Adelaide Jones, a 9-year-old Gifft Hill School student taking in the sights at Friday’s Earth Day celebration, summed it up when she noted that it’s important to protect the earth because it’s where we live.
“It’s our only one,” she said.
Jones and about 500 other students from across St. John were at the V.I. National Park ballfield for the annual event sponsored by the Friends of the Park group.
Friends President Joe Kessler said one of the group’s goals is to foster environmental understanding and ethics among the island’s youth.
“They are the future stewards of the island and the park,” he said.
The day started with the V.I. Waste Management Authority’s Litter Stomp from Julius E. Sprauve School to the ballfield.
“After all, this is our home,” the students sang as they followed behind Waste Management’s Litter Critter mongoose to the ballfield.
At the field, about 20 organizations, most with an environmental slant, set up tables to pass along their message. Some had interactive activities to help get their message across.
“These are origami fish made out of recycled paper,” Ginger Kreofsky, Maho Bay Camps art director, began. The students then used recycled thread to attach them to new pencils for a decorative look.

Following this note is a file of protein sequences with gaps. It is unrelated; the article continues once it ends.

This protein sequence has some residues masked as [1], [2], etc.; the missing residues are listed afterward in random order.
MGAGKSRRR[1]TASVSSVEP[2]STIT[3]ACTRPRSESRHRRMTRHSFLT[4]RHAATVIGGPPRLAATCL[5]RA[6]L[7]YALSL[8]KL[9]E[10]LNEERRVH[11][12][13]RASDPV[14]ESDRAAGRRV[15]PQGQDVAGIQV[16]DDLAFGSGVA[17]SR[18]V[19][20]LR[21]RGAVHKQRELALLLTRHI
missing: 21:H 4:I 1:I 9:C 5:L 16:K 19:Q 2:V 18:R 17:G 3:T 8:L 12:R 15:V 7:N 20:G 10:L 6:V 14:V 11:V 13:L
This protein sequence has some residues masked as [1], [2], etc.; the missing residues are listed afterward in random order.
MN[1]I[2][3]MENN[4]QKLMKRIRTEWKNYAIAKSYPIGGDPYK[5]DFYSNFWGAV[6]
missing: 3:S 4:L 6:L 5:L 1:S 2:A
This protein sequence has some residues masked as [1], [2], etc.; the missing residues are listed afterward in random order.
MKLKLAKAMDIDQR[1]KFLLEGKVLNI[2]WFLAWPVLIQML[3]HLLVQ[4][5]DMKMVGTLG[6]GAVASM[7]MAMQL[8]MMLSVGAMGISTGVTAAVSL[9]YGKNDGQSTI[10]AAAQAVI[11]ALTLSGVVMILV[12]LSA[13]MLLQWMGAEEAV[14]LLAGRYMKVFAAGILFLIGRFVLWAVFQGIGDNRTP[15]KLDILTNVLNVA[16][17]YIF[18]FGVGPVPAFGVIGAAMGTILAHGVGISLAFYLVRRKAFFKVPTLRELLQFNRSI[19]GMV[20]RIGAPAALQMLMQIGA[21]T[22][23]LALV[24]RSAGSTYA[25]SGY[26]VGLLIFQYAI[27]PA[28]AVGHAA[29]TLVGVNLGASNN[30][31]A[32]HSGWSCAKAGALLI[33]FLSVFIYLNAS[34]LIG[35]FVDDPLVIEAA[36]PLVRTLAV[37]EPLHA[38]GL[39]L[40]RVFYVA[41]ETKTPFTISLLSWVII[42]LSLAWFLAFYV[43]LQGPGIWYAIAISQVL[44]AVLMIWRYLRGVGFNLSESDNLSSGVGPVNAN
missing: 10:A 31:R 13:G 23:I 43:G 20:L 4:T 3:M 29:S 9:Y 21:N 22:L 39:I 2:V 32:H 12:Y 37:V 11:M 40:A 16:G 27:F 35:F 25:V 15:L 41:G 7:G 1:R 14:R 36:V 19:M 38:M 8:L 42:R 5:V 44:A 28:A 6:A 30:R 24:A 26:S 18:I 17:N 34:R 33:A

At the Unitarian Universalist Fellowship table, students were busy stamping paper to make into necklaces.
Government agencies were also on hand, with Carlos Robles from the University of the Virgin Islands Extension Service explaining about compost.
Mario Francis was quick to discuss the importance of trees. Speaking under the auspices of the Agriculture Department’s Urban Forestry and Urban Community Forestry program, he said that many types of medicines can be made from local trees. Holding up a jar of Bonkonko made from castor beans with neen oil and painkiller bushes, he touts its remedies.
“Bumps, lumps, swelling, sore muscles…, he said.
Audrey Penn, the previous Friends’ program manager who now works for the Ritz-Carlton St. Thomas Ambassadors of the Environment program, was there to talk to the students about the environment and to let teachers know the program welcomes school groups.
Students also went home with items like postcards from the U.S. Environmental Protection Agency and coloring books from the Animal Care Center of St. John.
A solar-powered car drew a slew of preteen and early-teen boys who gathered to try out the steering and explore its other attributes.
“It’s like a future car,” 14-year-old Sprauve School student Jerome Douglas said.
Douglas and his friends got the Earth Day message, with several of them saying there were there because they cared about the earth.
“The earth gives us all that we have,” said Sprauve student Patrick Hendrickson, also 14.